Similarly, a press release from the UK government following President Moon’s meeting with British Prime Minister Theresa May stated that North Korea had to take “concrete steps” towards denuclearization, but, crucially, did not directly link sanctions relief to CVID. Also, in conversations behind closed doors, different European diplomats linked sanctions relief to a denuclearization process rather than CVID itself. This can be considered a diplomatic victory for Seoul.

Overall, President Moon can be mildly satisfied with his trip to Europe. On the positive side from Seoul’s perspective, the EU has moved towards accepting sequencing. Furthermore, the EU and several European countries expressed their willingness to provide concrete support  for diplomacy in the Korean Peninsula, whether through their technical expertise or the facilitation of dialogue.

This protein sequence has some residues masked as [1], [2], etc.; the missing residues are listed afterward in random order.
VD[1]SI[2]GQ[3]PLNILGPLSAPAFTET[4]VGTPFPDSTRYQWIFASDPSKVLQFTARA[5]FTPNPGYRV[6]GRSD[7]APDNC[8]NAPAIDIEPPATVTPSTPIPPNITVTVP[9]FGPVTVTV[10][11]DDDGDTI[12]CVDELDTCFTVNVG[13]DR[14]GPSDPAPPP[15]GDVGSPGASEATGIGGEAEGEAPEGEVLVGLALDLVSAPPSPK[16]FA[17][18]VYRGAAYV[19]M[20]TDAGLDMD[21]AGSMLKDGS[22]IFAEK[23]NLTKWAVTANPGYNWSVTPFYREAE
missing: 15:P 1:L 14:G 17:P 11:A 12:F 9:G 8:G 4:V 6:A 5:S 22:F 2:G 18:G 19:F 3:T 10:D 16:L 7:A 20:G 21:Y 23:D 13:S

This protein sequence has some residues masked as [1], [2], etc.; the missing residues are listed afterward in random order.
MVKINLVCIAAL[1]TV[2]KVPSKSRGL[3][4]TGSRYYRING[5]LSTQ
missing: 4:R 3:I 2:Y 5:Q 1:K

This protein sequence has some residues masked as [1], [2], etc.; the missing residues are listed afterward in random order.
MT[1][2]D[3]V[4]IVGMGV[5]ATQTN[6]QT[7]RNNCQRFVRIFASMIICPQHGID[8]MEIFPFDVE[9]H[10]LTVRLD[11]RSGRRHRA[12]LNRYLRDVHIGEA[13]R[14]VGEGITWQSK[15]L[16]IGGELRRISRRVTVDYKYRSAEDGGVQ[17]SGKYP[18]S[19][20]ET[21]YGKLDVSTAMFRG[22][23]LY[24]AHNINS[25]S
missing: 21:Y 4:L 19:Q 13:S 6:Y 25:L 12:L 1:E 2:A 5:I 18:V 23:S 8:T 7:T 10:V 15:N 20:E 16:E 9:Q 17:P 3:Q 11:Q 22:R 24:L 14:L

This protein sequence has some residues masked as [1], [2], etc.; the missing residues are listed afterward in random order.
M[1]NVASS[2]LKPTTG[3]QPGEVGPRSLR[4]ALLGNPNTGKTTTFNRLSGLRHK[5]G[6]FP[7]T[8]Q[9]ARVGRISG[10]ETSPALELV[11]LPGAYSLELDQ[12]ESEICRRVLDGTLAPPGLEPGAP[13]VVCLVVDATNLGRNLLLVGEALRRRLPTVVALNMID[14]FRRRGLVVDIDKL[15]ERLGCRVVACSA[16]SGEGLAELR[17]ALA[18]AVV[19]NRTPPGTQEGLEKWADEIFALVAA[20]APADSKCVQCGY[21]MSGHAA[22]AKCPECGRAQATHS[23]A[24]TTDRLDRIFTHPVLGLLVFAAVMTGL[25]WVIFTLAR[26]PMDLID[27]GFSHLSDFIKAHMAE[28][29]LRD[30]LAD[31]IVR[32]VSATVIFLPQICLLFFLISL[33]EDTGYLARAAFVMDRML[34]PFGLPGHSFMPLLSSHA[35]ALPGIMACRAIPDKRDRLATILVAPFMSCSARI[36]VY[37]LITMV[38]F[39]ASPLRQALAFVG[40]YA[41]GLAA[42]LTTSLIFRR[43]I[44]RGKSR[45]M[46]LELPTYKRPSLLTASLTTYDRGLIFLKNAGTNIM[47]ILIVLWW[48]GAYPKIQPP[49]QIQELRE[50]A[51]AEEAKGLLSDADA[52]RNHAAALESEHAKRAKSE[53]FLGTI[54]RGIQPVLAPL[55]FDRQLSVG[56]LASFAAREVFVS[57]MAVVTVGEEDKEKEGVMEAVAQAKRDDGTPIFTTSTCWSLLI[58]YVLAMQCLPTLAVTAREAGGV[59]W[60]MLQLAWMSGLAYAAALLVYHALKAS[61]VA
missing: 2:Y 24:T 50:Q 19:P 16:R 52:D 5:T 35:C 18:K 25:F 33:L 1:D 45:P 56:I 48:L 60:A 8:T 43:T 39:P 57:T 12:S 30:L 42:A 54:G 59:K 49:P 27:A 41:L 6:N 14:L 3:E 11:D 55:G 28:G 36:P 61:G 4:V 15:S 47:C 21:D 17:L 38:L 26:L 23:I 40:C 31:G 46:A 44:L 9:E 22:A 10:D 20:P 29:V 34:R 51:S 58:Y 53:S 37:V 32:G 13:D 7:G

But CVID and full implementation of sanctions remain official EU policy. Seoul still has to decide how to make the EU trust Pyongyang’s intentions, as well as how to convince Europe that sanctions relief should come earlier than the EU is willing to contemplate right now.


The latest from the podcast:

How Chinese, Japanese, and Russian media cover North Korea – Ep. 42

How Chinese, Japanese, and Russian media cover North Korea – NKNews Podcast Ep 42
Three analysts examine how the DPRK is covered elsewhere.

This week, we invited the translators behind the FMM, John Petrushka (Chinese), Kosuke Takahashi (Japanese), and Fyodor Tertitskiy (Russian), to examine how foreign medias cover (or don’t cover) North Korea, discuss how the countries responded to key developments in Pyongyang, and share some oddball reports on the DPRK.